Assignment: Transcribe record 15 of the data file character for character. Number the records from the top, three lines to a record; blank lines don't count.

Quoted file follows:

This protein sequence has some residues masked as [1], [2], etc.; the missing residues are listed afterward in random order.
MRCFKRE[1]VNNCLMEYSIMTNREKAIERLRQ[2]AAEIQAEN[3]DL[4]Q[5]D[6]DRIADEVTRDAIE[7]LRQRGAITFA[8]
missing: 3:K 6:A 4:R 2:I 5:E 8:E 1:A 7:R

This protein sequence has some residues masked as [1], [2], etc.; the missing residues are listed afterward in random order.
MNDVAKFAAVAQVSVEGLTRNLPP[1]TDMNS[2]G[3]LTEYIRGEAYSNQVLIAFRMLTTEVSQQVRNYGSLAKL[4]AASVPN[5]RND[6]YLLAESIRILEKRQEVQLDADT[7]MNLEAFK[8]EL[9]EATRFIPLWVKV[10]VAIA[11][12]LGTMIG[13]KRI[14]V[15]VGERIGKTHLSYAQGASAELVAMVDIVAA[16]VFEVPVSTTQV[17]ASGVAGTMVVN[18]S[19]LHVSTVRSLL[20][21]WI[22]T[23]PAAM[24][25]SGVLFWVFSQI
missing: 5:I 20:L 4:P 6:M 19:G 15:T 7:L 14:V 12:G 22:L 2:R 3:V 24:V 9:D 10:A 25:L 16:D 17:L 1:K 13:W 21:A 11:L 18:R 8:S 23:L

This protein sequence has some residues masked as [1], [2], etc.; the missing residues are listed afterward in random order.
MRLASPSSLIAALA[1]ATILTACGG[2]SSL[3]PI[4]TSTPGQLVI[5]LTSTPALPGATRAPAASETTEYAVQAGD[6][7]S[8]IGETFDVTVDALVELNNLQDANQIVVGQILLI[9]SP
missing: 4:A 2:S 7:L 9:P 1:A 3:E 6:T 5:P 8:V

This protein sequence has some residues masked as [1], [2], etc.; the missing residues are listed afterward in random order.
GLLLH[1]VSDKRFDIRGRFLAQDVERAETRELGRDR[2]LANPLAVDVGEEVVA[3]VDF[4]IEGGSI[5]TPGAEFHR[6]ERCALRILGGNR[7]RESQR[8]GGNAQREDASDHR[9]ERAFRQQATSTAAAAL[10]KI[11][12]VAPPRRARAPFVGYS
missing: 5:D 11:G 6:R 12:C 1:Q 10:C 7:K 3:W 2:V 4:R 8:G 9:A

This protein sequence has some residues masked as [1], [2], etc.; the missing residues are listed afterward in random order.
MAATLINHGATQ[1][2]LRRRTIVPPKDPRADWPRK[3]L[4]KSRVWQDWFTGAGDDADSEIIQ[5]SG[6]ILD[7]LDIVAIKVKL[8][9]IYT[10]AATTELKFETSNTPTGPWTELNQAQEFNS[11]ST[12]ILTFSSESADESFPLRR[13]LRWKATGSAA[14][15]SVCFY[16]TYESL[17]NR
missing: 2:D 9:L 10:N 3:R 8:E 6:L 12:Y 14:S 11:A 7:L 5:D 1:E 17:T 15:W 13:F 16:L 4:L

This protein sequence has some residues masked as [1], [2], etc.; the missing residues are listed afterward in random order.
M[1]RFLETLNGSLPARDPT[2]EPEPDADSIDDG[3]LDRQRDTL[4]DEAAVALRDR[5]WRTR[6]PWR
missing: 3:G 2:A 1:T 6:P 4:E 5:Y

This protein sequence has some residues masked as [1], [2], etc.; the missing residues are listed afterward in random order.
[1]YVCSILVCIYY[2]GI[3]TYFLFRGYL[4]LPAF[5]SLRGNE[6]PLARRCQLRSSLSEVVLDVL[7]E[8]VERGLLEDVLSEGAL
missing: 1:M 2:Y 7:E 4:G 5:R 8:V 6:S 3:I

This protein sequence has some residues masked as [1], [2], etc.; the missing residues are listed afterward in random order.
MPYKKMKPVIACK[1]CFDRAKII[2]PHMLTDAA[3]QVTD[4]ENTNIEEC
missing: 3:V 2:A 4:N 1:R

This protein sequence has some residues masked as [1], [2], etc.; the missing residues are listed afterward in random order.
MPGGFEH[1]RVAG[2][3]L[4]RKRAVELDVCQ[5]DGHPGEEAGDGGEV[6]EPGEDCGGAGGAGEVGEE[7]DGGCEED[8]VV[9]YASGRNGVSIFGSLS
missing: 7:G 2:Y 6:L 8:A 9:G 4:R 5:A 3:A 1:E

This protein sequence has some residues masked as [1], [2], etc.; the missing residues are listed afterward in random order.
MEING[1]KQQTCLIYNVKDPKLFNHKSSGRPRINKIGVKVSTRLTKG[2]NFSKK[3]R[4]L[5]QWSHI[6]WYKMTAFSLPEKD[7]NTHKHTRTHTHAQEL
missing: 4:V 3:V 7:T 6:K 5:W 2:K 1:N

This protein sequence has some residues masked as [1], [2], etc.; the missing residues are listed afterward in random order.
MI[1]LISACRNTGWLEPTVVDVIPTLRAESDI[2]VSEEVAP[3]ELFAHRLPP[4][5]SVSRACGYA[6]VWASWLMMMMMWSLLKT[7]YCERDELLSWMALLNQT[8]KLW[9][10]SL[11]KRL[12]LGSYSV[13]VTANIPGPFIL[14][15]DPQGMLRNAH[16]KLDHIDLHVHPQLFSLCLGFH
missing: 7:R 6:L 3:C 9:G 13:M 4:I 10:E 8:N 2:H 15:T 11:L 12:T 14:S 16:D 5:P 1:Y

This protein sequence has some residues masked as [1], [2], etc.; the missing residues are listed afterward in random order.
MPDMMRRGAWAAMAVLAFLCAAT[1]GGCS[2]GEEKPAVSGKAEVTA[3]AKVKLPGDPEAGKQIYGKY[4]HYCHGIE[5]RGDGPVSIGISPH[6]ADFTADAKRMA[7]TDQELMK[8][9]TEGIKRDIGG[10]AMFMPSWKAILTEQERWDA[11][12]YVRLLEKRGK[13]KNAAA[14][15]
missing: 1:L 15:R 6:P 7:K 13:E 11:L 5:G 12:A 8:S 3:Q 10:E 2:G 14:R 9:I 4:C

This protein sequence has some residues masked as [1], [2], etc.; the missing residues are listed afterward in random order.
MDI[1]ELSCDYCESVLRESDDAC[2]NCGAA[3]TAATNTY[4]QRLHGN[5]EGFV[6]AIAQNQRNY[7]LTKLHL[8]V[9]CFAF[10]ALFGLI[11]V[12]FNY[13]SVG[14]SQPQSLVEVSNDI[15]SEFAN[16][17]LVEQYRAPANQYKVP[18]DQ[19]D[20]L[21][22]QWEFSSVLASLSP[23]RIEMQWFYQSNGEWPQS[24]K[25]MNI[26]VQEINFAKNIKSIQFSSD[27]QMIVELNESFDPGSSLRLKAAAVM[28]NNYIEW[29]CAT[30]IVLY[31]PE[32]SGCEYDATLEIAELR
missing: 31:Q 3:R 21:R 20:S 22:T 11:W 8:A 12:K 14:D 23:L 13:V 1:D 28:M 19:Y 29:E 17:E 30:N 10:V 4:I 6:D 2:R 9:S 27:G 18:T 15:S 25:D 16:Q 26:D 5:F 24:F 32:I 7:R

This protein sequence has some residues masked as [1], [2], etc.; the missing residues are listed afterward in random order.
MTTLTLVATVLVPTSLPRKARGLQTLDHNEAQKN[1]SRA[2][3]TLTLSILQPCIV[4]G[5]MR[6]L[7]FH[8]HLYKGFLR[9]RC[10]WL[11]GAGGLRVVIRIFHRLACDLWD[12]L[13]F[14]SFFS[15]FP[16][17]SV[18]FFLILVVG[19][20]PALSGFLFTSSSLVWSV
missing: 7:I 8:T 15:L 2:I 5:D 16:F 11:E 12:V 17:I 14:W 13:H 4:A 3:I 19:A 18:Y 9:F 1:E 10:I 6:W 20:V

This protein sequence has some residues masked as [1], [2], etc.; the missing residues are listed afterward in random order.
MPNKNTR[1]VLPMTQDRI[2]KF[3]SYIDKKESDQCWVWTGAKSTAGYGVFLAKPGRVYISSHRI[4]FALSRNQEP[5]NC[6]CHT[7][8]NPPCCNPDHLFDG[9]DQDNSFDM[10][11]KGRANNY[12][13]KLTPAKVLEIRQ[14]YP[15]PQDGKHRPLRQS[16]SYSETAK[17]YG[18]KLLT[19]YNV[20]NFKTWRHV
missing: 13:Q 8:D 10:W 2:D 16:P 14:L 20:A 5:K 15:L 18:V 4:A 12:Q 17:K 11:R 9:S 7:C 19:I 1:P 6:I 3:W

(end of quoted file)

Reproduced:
This protein sequence has some residues masked as [1], [2], etc.; the missing residues are listed afterward in random order.
MPNKNTR[1]VLPMTQDRI[2]KF[3]SYIDKKESDQCWVWTGAKSTAGYGVFLAKPGRVYISSHRI[4]FALSRNQEP[5]NC[6]CHT[7][8]NPPCCNPDHLFDG[9]DQDNSFDM[10][11]KGRANNY[12][13]KLTPAKVLEIRQ[14]YP[15]PQDGKHRPLRQS[16]SYSETAK[17]YG[18]KLLT[19]YNV[20]NFKTWRHV
missing: 13:Q 8:D 10:W 2:D 16:P 14:L 20:A 5:K 15:L 18:V 4:A 12:Q 17:K 11:R 9:S 7:C 19:I 1:P 6:I 3:W